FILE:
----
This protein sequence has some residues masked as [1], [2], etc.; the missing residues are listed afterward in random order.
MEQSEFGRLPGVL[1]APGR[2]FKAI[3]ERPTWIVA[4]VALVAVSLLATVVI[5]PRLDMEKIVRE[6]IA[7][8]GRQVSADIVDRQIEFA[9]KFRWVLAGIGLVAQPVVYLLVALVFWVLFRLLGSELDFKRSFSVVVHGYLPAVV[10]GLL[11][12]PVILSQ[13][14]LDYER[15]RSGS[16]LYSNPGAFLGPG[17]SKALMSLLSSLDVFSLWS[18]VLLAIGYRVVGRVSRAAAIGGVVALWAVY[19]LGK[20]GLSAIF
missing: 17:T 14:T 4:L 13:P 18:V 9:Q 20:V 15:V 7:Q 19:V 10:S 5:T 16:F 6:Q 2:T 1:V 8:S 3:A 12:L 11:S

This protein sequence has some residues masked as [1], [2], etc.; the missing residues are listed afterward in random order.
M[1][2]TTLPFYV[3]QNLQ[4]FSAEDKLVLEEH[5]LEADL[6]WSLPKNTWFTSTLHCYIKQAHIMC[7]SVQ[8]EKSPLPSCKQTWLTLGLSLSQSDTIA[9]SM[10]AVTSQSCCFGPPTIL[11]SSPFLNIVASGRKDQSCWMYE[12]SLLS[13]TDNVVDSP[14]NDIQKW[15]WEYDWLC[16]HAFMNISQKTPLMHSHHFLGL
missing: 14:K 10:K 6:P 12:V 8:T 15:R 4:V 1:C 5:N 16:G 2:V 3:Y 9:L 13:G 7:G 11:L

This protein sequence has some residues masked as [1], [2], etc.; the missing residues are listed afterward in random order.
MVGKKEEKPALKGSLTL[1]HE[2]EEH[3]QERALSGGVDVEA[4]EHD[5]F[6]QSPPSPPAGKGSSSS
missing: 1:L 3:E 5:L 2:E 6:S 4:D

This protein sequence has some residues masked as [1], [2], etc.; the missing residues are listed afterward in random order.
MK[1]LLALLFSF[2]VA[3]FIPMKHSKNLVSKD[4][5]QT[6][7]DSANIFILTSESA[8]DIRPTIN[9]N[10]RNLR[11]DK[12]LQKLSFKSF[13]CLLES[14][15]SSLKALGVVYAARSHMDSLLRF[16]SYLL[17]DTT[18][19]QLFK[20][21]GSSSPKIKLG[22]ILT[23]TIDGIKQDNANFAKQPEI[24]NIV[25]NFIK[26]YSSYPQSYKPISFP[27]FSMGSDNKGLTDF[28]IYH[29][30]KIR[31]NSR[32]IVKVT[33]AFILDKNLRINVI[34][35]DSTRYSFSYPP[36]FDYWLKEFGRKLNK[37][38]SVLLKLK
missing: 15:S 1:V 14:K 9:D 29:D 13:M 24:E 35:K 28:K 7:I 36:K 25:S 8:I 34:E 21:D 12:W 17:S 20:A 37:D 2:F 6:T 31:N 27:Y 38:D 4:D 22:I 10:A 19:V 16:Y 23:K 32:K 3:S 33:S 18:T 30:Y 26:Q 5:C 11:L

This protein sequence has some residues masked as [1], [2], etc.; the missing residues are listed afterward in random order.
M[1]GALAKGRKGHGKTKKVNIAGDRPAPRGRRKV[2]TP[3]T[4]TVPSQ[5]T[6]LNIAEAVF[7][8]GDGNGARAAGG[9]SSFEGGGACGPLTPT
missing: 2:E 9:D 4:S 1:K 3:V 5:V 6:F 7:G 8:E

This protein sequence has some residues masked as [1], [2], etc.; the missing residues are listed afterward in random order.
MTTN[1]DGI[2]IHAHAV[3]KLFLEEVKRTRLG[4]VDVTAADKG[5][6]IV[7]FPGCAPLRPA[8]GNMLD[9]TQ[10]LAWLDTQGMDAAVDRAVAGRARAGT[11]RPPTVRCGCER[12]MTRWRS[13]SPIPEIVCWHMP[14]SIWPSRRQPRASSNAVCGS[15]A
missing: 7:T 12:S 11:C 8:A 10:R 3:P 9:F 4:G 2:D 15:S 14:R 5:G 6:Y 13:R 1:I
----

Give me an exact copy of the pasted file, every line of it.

This protein sequence has some residues masked as [1], [2], etc.; the missing residues are listed afterward in random order.
MEQSEFGRLPGVL[1]APGR[2]FKAI[3]ERPTWIVA[4]VALVAVSLLATVVI[5]PRLDMEKIVRE[6]IA[7][8]GRQVSADIVDRQIEFA[9]KFRWVLAGIGLVAQPVVYLLVALVFWVLFRLLGSELDFKRSFSVVVHGYLPAVV[10]GLL[11][12]PVILSQ[13][14]LDYER[15]RSGS[16]LYSNPGAFLGPG[17]SKALMSLLSSLDVFSLWS[18]VLLAIGYRVVGRVSRAAAIGGVVALWAVY[19]LGK[20]GLSAIF
missing: 17:T 14:T 4:L 13:P 18:V 9:Q 20:V 15:V 7:Q 19:V 10:S 5:T 16:F 6:Q 2:T 1:V 8:S 3:A 12:L 11:S

This protein sequence has some residues masked as [1], [2], etc.; the missing residues are listed afterward in random order.
M[1][2]TTLPFYV[3]QNLQ[4]FSAEDKLVLEEH[5]LEADL[6]WSLPKNTWFTSTLHCYIKQAHIMC[7]SVQ[8]EKSPLPSCKQTWLTLGLSLSQSDTIA[9]SM[10]AVTSQSCCFGPPTIL[11]SSPFLNIVASGRKDQSCWMYE[12]SLLS[13]TDNVVDSP[14]NDIQKW[15]WEYDWLC[16]HAFMNISQKTPLMHSHHFLGL
missing: 14:K 10:K 6:P 12:V 8:T 15:R 4:V 1:C 5:N 16:G 2:V 3:Y 9:L 13:G 7:G 11:L

This protein sequence has some residues masked as [1], [2], etc.; the missing residues are listed afterward in random order.
MVGKKEEKPALKGSLTL[1]HE[2]EEH[3]QERALSGGVDVEA[4]EHD[5]F[6]QSPPSPPAGKGSSSS
missing: 1:L 3:E 5:L 2:E 6:S 4:D

This protein sequence has some residues masked as [1], [2], etc.; the missing residues are listed afterward in random order.
MK[1]LLALLFSF[2]VA[3]FIPMKHSKNLVSKD[4][5]QT[6][7]DSANIFILTSESA[8]DIRPTIN[9]N[10]RNLR[11]DK[12]LQKLSFKSF[13]CLLES[14][15]SSLKALGVVYAARSHMDSLLRF[16]SYLL[17]DTT[18][19]QLFK[20][21]GSSSPKIKLG[22]ILT[23]TIDGIKQDNANFAKQPEI[24]NIV[25]NFIK[26]YSSYPQSYKPISFP[27]FSMGSDNKGLTDF[28]IYH[29][30]KIR[31]NSR[32]IVKVT[33]AFILDKNLRINVI[34][35]DSTRYSFSYPP[36]FDYWLKEFGRKLNK[37][38]SVLLKLK
missing: 15:S 1:V 14:K 9:D 29:D 13:M 24:E 35:K 28:K 7:I 36:K 25:S 8:I 34:E 21:D 12:W 17:S 20:A 37:D 2:F 6:T 31:N 27:Y 38:D 4:D 22:I 10:A 19:V 16:Y 23:K 32:K 3:S 33:S 18:T 30:Y 26:Q 5:C 11:L

This protein sequence has some residues masked as [1], [2], etc.; the missing residues are listed afterward in random order.
M[1]GALAKGRKGHGKTKKVNIAGDRPAPRGRRKV[2]TP[3]T[4]TVPSQ[5]T[6]LNIAEAVF[7][8]GDGNGARAAGG[9]SSFEGGGACGPLTPT
missing: 2:E 9:D 4:S 1:K 3:V 5:V 6:F 7:G 8:E

This protein sequence has some residues masked as [1], [2], etc.; the missing residues are listed afterward in random order.
MTTN[1]DGI[2]IHAHAV[3]KLFLEEVKRTRLG[4]VDVTAADKG[5][6]IV[7]FPGCAPLRPA[8]GNMLD[9]TQ[10]LAWLDTQGMDAAVDRAVAGRARAGT[11]RPPTVRCGCER[12]MTRWRS[13]SPIPEIVCWHMP[14]SIWPSRRQPRASSNAVCGS[15]A
missing: 7:T 12:S 11:C 8:A 10:R 3:P 9:F 4:G 2:D 15:S 14:R 5:G 6:Y 13:R 1:I